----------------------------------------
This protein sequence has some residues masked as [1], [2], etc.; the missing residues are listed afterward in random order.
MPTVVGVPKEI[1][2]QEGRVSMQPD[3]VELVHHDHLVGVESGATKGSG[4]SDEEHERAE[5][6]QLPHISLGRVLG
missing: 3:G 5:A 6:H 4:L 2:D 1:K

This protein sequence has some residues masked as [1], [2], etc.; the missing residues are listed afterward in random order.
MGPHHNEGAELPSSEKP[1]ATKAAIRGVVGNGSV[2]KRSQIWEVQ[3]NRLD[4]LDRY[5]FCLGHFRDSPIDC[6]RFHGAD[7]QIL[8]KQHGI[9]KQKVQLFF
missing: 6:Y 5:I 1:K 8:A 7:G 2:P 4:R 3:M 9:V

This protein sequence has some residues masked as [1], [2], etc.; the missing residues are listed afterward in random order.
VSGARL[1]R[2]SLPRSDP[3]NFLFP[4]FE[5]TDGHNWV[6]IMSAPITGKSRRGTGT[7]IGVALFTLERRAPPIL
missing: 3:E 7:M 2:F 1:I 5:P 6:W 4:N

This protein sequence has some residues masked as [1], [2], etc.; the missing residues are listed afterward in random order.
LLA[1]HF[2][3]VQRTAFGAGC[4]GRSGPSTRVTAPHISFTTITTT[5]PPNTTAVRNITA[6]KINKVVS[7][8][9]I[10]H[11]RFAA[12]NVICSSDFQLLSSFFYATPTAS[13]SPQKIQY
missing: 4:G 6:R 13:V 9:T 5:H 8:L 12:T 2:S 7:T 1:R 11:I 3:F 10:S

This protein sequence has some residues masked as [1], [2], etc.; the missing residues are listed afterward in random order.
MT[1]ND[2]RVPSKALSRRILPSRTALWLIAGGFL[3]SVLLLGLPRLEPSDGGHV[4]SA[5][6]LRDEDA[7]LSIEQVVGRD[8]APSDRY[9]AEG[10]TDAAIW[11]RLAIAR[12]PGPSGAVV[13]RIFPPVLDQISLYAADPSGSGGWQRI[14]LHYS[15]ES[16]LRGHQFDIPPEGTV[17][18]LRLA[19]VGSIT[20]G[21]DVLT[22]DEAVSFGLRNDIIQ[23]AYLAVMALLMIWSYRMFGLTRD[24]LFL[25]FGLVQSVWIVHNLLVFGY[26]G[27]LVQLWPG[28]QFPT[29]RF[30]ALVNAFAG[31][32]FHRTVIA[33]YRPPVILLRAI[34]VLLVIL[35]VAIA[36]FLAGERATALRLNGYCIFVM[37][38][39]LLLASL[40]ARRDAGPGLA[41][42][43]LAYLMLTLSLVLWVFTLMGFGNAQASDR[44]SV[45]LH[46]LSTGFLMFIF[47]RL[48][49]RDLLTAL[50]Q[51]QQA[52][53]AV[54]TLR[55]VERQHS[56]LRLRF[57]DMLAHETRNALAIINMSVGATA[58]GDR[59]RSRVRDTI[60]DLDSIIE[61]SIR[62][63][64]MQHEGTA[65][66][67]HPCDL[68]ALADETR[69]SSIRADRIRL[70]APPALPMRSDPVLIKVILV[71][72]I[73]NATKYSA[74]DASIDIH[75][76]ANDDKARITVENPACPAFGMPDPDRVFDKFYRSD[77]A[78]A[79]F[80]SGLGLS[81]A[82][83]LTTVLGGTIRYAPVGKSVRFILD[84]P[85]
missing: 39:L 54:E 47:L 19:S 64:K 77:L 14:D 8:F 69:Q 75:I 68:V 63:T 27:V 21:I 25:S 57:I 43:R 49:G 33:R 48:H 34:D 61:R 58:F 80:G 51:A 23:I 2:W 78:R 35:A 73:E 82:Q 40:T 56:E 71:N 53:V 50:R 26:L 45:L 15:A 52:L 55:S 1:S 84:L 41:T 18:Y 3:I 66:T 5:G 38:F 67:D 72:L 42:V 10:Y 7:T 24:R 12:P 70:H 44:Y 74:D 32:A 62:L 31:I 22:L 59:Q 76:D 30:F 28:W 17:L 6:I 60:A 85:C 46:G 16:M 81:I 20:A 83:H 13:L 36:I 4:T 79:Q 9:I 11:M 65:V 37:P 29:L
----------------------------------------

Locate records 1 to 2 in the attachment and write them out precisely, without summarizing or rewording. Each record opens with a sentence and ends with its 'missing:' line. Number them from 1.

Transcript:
This protein sequence has some residues masked as [1], [2], etc.; the missing residues are listed afterward in random order.
MPTVVGVPKEI[1][2]QEGRVSMQPD[3]VELVHHDHLVGVESGATKGSG[4]SDEEHERAE[5][6]QLPHISLGRVLG
missing: 3:G 5:A 6:H 4:L 2:D 1:K

This protein sequence has some residues masked as [1], [2], etc.; the missing residues are listed afterward in random order.
MGPHHNEGAELPSSEKP[1]ATKAAIRGVVGNGSV[2]KRSQIWEVQ[3]NRLD[4]LDRY[5]FCLGHFRDSPIDC[6]RFHGAD[7]QIL[8]KQHGI[9]KQKVQLFF
missing: 6:Y 5:I 1:K 8:A 7:G 2:P 4:R 3:M 9:V